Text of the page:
This is How I Have Changed (Part 1)

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When you make a dedication to becoming mentally tougher you will see life changing actions. Even though, I have been doing this type of mind improvement training for over ten years now, I still see noticeable changes in my behavior, especially with my integrity.

I’ll give you two examples this week of how I have changed since working on fixing my mental flaws. As most of you know, my coaches have put me on a four month squatting program. It is very demanding as it is full of high volume reps at near maximum weight. For me, anything past three reps is considered high rep work when you are lifting with a very heavy load.  The squatting program sucks, but the effects have been tremendous on my mental toughness growth and leg and glute development. I started the program wearing size 28 pants and now none of my pants fit me. I’ve jump two pant sizes in the last three months. This alone will tell you how difficult this squatting program is yet rewarding in terms of building muscle. Getting “big” is not a priority with me. It’s just one of the positive benefits of heavy squatting. A true must, if you want to become mentally tougher.

Two years ago, my PR working back squat was only 215 and front squat was 195. This was due to years of not heavy squatting due to “bad knees.” It’s the same excuse that many of you have as well.  There was nothing wrong with my knees. The problem was in my head as usual.

In the last year while training with Coach Brett and MJ, they have put squatting as a priority for improving my Olympic lifting lifts. As a result, my back squat PR is now 275 and my front squat is 235. Not huge numbers and nothing to brag about but quit a jump in the last two year. But the biggest improvement has been my mental outlook when squatting.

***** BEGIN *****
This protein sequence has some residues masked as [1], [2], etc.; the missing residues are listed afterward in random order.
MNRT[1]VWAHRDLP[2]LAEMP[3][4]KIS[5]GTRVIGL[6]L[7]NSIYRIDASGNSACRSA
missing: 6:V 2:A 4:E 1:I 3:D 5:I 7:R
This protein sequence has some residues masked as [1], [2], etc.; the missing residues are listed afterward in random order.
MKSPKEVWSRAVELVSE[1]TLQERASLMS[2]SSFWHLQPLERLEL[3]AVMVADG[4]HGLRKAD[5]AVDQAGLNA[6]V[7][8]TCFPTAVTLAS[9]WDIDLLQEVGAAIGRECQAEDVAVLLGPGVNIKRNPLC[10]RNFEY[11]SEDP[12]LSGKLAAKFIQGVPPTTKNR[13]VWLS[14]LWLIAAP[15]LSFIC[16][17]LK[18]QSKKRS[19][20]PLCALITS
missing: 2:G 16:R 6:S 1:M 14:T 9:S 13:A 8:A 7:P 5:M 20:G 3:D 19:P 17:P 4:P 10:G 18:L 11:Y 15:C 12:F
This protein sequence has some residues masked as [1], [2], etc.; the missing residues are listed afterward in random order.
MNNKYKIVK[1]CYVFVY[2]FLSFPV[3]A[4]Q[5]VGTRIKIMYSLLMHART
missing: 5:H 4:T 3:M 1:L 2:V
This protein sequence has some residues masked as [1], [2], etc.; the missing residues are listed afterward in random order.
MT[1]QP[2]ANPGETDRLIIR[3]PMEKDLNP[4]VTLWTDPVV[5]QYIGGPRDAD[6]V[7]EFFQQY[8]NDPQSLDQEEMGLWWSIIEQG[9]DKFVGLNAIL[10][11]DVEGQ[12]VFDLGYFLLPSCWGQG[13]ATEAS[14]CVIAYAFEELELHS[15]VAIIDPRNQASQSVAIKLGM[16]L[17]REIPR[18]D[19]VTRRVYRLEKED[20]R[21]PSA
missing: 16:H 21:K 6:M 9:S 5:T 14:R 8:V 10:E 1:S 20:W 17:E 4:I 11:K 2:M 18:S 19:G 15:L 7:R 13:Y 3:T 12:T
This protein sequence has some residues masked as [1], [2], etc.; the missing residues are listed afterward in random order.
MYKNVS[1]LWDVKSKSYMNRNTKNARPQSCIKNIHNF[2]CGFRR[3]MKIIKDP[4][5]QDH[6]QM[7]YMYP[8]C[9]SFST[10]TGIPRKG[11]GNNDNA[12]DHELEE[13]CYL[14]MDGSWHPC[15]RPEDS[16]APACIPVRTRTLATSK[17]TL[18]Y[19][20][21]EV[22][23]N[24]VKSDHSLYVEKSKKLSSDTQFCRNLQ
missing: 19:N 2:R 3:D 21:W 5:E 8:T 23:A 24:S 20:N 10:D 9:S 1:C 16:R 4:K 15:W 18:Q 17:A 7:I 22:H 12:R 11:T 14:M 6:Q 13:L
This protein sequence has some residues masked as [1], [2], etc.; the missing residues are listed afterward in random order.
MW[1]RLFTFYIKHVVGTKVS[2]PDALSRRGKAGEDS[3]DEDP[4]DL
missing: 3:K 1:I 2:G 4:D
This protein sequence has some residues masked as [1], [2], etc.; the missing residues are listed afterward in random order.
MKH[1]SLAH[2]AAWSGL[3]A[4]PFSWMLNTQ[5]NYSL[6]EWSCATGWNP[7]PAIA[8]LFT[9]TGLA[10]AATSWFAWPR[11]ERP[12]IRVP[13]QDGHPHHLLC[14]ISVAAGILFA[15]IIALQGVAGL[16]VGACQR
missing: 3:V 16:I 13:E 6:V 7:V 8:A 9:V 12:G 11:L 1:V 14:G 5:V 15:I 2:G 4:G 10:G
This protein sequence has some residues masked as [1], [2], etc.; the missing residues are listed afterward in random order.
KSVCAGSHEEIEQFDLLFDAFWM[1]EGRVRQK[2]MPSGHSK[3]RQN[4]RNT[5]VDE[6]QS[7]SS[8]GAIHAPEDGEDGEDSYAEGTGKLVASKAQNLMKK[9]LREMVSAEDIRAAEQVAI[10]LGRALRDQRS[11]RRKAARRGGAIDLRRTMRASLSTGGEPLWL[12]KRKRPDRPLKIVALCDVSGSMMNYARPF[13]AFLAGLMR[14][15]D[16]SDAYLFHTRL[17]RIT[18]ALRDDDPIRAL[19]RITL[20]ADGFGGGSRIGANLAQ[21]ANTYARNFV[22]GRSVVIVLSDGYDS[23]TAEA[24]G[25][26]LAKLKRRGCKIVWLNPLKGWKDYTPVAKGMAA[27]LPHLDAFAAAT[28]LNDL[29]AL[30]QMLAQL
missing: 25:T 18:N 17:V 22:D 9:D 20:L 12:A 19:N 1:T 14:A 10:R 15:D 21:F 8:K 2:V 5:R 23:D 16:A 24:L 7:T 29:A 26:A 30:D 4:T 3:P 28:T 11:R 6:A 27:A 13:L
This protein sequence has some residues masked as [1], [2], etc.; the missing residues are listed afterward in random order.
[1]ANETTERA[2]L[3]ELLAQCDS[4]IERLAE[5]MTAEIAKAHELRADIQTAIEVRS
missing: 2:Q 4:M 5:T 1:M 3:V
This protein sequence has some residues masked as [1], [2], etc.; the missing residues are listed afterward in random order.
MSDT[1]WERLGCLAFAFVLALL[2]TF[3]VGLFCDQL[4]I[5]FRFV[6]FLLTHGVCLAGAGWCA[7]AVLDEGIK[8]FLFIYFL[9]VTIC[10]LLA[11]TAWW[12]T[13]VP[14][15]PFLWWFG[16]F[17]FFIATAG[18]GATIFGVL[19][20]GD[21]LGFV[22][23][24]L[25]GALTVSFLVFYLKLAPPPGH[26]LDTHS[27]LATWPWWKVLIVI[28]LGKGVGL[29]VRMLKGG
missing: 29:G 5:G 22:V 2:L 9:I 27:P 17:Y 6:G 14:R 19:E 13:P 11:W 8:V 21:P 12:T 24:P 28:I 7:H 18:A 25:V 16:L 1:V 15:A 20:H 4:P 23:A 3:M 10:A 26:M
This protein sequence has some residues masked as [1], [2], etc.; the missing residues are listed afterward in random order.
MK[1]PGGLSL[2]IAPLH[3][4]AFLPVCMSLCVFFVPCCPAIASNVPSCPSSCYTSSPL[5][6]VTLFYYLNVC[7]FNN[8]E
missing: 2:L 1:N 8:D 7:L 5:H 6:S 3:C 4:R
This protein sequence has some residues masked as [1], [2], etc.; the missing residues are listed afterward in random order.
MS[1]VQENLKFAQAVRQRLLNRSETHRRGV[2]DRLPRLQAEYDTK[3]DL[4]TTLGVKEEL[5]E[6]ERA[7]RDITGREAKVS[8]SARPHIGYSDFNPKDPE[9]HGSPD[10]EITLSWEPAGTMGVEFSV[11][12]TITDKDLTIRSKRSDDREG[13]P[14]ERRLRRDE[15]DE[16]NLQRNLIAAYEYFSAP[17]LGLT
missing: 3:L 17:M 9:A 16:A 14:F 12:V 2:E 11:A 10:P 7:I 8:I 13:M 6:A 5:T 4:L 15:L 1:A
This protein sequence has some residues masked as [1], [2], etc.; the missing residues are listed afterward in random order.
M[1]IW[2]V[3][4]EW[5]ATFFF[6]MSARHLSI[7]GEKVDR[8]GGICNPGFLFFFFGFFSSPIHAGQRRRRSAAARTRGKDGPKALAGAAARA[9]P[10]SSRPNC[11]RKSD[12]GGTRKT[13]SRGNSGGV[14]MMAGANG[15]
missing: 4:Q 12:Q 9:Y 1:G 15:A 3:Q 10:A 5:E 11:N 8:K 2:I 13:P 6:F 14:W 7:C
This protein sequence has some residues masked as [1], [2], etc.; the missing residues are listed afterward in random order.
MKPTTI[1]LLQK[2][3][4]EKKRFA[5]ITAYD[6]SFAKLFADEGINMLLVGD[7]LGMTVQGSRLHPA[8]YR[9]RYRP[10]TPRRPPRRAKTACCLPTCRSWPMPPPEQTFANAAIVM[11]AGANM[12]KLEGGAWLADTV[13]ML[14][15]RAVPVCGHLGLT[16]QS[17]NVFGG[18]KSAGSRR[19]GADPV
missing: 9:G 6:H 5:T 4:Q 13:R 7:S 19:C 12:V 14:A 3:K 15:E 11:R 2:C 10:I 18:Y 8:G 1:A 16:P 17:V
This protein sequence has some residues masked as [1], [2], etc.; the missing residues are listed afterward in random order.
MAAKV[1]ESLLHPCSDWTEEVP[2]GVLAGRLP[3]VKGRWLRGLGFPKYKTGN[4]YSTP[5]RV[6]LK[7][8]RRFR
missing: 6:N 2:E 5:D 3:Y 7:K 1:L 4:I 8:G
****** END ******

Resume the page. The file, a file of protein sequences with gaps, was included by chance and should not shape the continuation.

As a result, I have improved on my perseverance skills and ability to stare down on my enemies and attack them relentlessly. For example, last Friday I had to squat 225 for 8 reps. When I first saw I had to do this, I thought there would be no way in hell that I would be able to do this amount for so many reps. In the past when I was mentally weaker, whenever I was faced with a physical challenged that I may or may not be able to do, I would find any excuse to get out of it. If there wasn’t a logic excuse, I would immediately make one up for me.

On those rare days, where I was feeling somewhat courageous, I would attempt the physical challenge, but would be so overwhelmed with doubt, I would fail at the task. The failure at the challenge would linger at me so much that it would paralyze my efforts at further attempts. This fear of failing would have a crossover effect in how I would perform in the gym, but other aspects in my life like in my career, interpersonal relationships and whenever I was at a singles bar.

In those days, I just “knew” that I was going to fail, so why bother. I rarely tried and sat comfortably in my coward zone.

This lack of effort is how I have changed the most since discovering mental toughness training. Nowadays,I create as much aggressive action in my mind before I begin the fight. Instead of looking for reasons on why I am going screw something up, I’m looking for solutions on how to pound away at the adversity. My mind is still swirling with doubt, but I am able to counter-attack my insecurities with a relentless streak of positive self-coaching. By doing so, any physical challenge or overwhelming obstacle seems less impossible, but more of a realty that I not only will overtake it, but smash the fuck out of it.

This unstoppable determination before the battle is the key to mental toughness. Your frame of mind before going to the battlefield is the difference maker on whether you’ll come out of it on top or be somebody’s bitch.

So on the day of the 225 pound squat for 8 reps, I had some hesitation inside of me. The “old” me was telling me that there was no way I was going to able to do it and that I would fail after a couple of sets. It was the same recorded negative message that I heard most of my life and that I used to listen and believe in. But, now I have the mental skills to drown out the insecurities that have dominated most of my life.